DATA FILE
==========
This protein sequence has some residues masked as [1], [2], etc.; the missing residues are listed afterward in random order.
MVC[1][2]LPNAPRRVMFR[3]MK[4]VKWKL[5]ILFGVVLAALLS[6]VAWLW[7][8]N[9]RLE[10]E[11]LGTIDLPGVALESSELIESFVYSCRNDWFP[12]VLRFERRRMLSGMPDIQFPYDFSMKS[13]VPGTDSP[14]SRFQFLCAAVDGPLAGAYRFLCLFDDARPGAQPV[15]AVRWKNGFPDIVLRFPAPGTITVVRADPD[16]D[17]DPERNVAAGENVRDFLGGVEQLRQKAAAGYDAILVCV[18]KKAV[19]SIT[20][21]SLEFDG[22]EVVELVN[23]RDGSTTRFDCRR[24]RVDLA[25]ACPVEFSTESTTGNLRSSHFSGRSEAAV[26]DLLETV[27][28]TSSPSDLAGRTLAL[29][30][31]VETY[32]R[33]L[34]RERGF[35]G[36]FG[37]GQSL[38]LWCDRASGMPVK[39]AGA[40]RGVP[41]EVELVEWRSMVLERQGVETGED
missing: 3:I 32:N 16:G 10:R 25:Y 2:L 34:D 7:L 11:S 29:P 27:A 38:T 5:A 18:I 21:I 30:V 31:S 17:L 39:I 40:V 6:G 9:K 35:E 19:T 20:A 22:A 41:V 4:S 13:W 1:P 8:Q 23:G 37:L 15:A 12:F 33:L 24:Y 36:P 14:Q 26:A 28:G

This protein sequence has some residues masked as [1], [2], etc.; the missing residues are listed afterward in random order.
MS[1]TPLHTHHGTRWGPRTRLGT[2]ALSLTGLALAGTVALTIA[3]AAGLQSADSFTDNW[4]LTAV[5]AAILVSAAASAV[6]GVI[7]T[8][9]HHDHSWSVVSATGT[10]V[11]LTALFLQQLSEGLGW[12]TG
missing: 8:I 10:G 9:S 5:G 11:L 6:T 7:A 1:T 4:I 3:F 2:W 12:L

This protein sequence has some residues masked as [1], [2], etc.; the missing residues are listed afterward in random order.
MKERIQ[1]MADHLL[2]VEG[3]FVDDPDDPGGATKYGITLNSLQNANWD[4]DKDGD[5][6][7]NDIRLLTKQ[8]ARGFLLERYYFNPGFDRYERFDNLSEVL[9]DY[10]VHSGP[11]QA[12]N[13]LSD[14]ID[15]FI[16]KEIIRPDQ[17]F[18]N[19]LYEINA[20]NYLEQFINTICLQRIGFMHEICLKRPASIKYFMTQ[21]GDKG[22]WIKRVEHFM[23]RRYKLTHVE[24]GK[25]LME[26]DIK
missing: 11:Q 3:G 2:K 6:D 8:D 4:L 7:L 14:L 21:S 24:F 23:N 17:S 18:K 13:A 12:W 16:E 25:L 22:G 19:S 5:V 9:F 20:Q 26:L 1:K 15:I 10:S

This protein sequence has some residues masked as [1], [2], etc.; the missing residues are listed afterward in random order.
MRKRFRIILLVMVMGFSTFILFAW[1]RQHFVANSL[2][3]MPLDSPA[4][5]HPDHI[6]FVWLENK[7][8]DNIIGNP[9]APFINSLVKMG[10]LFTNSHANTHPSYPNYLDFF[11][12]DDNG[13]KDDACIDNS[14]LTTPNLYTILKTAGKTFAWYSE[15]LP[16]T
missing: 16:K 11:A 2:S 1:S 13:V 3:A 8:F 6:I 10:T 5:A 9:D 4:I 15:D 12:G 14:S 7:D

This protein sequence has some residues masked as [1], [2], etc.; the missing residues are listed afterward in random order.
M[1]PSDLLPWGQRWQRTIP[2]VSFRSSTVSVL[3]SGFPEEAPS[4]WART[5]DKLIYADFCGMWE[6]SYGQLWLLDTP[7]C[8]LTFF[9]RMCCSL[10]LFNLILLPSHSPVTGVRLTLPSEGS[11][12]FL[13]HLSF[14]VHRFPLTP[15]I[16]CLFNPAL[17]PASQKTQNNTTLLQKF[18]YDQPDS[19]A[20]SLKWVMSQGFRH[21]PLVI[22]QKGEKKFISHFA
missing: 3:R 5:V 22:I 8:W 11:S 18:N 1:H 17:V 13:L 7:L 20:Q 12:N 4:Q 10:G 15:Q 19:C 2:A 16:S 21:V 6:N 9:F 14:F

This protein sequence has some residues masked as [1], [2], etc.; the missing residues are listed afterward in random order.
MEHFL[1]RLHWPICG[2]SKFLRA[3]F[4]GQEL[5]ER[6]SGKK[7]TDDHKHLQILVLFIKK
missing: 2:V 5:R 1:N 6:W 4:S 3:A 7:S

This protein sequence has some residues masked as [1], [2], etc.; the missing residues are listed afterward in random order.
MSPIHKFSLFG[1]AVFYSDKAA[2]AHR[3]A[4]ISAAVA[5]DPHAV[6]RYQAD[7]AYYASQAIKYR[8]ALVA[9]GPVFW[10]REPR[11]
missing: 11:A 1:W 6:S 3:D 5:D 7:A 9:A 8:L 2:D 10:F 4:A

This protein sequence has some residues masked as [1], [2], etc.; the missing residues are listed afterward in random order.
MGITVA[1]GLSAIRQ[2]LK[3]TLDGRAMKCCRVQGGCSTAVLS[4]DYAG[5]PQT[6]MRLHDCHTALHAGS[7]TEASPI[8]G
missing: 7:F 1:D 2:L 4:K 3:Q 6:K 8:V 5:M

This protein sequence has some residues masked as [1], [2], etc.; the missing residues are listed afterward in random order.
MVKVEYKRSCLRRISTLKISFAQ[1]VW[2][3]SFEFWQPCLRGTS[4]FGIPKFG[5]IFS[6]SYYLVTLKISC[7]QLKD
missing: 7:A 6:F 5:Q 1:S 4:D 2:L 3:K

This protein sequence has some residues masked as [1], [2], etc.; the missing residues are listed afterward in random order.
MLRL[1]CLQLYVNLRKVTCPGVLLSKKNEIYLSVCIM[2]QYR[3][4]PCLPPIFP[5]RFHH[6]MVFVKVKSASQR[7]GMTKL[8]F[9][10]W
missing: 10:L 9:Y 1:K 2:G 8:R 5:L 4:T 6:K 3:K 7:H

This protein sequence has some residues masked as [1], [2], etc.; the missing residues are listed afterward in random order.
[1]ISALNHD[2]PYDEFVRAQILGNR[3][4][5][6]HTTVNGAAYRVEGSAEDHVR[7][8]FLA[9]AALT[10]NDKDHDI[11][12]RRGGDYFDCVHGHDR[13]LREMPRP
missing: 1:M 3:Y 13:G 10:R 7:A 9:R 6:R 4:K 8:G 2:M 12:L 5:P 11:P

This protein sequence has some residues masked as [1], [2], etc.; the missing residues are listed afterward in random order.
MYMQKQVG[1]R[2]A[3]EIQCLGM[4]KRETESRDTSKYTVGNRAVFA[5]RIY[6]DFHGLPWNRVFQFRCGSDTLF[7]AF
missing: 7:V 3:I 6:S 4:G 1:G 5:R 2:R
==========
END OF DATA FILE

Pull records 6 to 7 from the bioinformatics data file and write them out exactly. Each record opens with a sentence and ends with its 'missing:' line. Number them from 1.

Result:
This protein sequence has some residues masked as [1], [2], etc.; the missing residues are listed afterward in random order.
MEHFL[1]RLHWPICG[2]SKFLRA[3]F[4]GQEL[5]ER[6]SGKK[7]TDDHKHLQILVLFIKK
missing: 2:V 5:R 1:N 6:W 4:S 3:A 7:S

This protein sequence has some residues masked as [1], [2], etc.; the missing residues are listed afterward in random order.
MSPIHKFSLFG[1]AVFYSDKAA[2]AHR[3]A[4]ISAAVA[5]DPHAV[6]RYQAD[7]AYYASQAIKYR[8]ALVA[9]GPVFW[10]REPR[11]
missing: 11:A 1:W 6:S 3:D 5:D 7:A 9:A 8:L 2:D 10:F 4:A